Materiality (form, colour, surface and texture) affects meaning and value in all design. This module requires your critical evaluation of subtle and implicit design details, reflecting ethical and environmental design proposals expressed through materials and construction, considering how material selection and manipulation endows the artefact and/or interior with qualities and values.
Students will explore and experiment with both physical and virtual material representation, drawing on concepts and ideas originally generated within the studio. Outcomes will be developed through material and/ or constructional experimentation including scaled interventions or working models. Students will realise relevant design solutions for studio briefs, in response to specific end-users and/or sites.
Through in-depth practice-led research, students will consider the sustainable, social, functional and environmental impacts of material choices and the performance of these upon designed-spaces or objects.
Students will work towards a professional standard of presentation, developing a logical and creative approach to design problem solving, appropriate to the needs of users and clients.
As humans, we live in a continuous and ongoing relationship with the made world, where the former and the latter each inform the other. This module aims to show how understanding of the human body (its scale, proportions and movement) and awareness of sociological and physiological human behaviour are key aspects of successful design. This module will examine how humans live and work together and how the body is a site for debate, performance and politics through contemporary and historical civilizations.
Close observation of the interaction between the body and its immediate environment will be at the core of this area of study. It will show how analysis of the human being, at a range of scales, is vital to relevant, safe and ethical, innovative design that responds to physical and sensory needs. Environmental observation and reflection will be documented through a range of media, analysed to support the generation of concepts and design ideas.
Informed selection and application of material processes are an intrinsic part of the design and production of both objects and the made environment. Workshop activities will explore and test ideas, resolving design issues through modelling in traditional and digital materials and technologies. Material experimentation and knowledge will enhance both the concept and its communication.
You will normally select from a range of studio projects, working with contemporary ideas and practicing designers, mentored by professional practices as appropriate to the project.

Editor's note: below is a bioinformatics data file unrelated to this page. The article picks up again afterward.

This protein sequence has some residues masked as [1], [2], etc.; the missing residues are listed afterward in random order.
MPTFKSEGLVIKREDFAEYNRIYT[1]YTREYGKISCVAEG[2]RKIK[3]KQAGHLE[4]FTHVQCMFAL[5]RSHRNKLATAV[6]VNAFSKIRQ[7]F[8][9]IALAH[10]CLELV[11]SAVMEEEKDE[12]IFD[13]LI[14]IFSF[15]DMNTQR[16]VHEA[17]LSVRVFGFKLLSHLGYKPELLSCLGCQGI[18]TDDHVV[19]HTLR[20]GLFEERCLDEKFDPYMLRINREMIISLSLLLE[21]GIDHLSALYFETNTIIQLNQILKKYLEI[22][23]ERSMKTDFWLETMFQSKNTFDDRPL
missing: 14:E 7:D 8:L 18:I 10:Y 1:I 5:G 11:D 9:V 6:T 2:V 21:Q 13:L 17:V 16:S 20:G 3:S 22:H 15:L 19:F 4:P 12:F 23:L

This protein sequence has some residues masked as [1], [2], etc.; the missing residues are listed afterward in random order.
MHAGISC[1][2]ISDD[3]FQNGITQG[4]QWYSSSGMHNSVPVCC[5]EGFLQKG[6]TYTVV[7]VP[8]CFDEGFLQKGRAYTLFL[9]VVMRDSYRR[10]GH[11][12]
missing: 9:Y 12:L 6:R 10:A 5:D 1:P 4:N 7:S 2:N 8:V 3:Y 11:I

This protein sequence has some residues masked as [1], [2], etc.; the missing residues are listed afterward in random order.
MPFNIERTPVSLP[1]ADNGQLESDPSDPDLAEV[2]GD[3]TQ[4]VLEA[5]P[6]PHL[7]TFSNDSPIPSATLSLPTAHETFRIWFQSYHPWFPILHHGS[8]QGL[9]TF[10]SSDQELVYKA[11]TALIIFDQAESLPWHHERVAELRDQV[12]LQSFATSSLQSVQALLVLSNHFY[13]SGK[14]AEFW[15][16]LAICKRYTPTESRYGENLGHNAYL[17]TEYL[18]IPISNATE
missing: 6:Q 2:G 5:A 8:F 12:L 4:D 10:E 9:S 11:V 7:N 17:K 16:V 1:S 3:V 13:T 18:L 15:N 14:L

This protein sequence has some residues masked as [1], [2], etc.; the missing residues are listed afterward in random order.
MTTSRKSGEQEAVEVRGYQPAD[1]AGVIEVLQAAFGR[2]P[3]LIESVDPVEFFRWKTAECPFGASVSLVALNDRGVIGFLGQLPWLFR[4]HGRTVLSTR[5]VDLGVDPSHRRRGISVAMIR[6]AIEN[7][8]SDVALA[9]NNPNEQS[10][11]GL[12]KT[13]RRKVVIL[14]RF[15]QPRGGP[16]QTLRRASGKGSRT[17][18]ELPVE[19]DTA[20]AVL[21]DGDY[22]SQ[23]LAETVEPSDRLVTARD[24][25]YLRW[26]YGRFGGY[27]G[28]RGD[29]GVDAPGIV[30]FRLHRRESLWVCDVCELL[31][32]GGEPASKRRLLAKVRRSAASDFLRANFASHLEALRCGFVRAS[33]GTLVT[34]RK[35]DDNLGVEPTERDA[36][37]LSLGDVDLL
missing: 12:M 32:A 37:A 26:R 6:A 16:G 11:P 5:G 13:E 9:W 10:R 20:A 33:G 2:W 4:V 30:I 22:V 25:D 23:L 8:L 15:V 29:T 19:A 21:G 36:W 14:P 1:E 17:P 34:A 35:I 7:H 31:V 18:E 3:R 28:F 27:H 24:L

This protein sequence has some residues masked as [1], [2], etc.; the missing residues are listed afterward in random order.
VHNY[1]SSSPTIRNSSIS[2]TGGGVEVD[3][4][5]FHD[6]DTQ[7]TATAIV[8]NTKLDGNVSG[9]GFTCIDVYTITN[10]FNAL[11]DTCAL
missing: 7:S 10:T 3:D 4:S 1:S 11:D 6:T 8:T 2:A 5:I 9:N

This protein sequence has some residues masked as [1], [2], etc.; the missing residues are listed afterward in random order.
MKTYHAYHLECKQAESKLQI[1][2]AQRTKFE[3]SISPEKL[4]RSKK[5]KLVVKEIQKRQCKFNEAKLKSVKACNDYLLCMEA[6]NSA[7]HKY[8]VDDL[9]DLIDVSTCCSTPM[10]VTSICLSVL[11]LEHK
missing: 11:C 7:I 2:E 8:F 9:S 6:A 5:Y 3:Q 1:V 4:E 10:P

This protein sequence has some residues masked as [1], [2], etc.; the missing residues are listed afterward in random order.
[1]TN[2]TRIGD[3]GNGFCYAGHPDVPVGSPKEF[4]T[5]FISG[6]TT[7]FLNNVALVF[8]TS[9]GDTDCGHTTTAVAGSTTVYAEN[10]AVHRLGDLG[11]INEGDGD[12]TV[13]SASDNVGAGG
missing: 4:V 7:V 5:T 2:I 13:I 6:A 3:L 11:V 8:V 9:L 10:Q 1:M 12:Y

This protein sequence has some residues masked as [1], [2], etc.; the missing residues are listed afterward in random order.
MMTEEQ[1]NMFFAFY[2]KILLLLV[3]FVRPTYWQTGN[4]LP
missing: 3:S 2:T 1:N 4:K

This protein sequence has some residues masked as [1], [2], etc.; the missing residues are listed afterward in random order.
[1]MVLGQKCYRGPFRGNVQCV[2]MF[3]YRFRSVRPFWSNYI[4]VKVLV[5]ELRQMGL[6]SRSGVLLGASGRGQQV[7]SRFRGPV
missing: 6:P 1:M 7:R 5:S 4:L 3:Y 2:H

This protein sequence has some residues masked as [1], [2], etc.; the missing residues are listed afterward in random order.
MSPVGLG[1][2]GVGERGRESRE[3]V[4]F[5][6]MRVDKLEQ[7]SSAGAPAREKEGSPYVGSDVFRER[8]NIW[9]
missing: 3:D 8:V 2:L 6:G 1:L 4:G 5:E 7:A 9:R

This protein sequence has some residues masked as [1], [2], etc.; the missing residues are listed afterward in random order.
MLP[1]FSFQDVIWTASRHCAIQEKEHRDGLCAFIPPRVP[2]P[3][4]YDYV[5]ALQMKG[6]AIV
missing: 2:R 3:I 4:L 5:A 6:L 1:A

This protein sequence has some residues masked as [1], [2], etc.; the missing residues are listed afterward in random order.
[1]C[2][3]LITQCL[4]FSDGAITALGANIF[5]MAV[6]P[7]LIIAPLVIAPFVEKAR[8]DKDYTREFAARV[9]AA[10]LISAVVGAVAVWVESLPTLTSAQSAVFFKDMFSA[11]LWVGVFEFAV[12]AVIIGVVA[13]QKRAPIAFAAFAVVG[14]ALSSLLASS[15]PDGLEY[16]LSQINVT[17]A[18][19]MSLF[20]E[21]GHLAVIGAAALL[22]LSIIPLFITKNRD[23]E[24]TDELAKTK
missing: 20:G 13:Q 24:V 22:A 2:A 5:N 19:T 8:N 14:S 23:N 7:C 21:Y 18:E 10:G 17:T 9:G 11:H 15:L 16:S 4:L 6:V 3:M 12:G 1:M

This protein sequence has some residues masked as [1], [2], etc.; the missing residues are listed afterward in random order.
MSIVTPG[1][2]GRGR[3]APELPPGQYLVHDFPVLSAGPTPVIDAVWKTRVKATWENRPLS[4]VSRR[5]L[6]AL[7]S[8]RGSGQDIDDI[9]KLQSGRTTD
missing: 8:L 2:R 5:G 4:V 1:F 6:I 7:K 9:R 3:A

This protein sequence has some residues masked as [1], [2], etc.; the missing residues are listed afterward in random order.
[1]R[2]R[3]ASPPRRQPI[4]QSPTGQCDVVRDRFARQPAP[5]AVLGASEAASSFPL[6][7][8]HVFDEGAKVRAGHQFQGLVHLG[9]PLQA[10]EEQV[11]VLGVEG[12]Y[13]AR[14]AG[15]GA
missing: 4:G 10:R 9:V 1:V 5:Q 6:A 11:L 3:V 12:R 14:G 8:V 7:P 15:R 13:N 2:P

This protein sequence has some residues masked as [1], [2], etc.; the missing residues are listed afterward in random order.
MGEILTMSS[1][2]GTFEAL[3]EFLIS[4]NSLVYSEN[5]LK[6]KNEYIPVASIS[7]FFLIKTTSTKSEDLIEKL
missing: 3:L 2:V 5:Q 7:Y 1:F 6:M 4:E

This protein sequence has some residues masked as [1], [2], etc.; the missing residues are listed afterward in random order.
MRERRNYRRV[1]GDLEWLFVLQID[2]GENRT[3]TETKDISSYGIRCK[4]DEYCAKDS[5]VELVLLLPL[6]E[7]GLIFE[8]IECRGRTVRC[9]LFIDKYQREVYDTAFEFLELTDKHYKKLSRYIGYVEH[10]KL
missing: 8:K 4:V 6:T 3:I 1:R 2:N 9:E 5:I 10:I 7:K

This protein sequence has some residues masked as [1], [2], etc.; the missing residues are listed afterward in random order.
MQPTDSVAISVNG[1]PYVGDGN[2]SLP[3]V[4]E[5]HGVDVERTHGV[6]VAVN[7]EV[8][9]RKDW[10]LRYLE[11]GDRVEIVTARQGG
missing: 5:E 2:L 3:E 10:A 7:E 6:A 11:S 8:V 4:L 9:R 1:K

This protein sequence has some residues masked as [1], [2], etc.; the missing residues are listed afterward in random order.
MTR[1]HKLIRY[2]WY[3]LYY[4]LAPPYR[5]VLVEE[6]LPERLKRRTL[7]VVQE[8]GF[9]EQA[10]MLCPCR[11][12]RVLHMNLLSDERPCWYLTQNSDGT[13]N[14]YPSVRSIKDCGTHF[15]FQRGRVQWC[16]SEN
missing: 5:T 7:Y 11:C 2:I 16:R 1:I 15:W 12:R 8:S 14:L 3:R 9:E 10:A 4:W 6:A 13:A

This module develops and applies the knowledge and skills established in DN4008 Interior Materials and Technologies, and in preparation for DN6029, Integrated Design Practice, at Level 6. The module will develop students’ understanding and confidence in approaching the production of interior spaces through strategic and detailed design processes.
The module focuses in detail, through a series of analytical and reflective precedents, on how different aspects of context and history, and of material, construction, services and environmental design, interact in the context of large or complex interiors and buildings. The module will provide a progressively more detailed knowledge of the interior from structure through interior organisation, to details of fixings, fittings and surfaces.
The module introduces methods, terms and techniques that can be used to evaluate and describe the range of different relationships that appear under the heading of technology. In particular, the module investigates interiors that may involve multiple clients, for example, retail, hotels or public buildings. It examines how and why standards are developed as well as the remit for research and experiment.
The development and production of a range of drawn (manual and CAD) and written information is used to establish an understanding of professional standards in design communication and the individual’s scope to represent ideas and decisions precisely.
The module features a work placement adding practical, relevant, insightful experience to the curriculum where a strategic and informed approach to the workplace can start to develop, this is embedded and developed through CV and portfolio development techniques.
Year 3 modules include:
Critical and Contextual Studies (CCS) Level 6 results in an independent dissertation. It builds on two years of undergraduate study that critically engages students in the history and theory of their discipline, its extent and conventions, and its broader social and material context in culture and contemporary practice.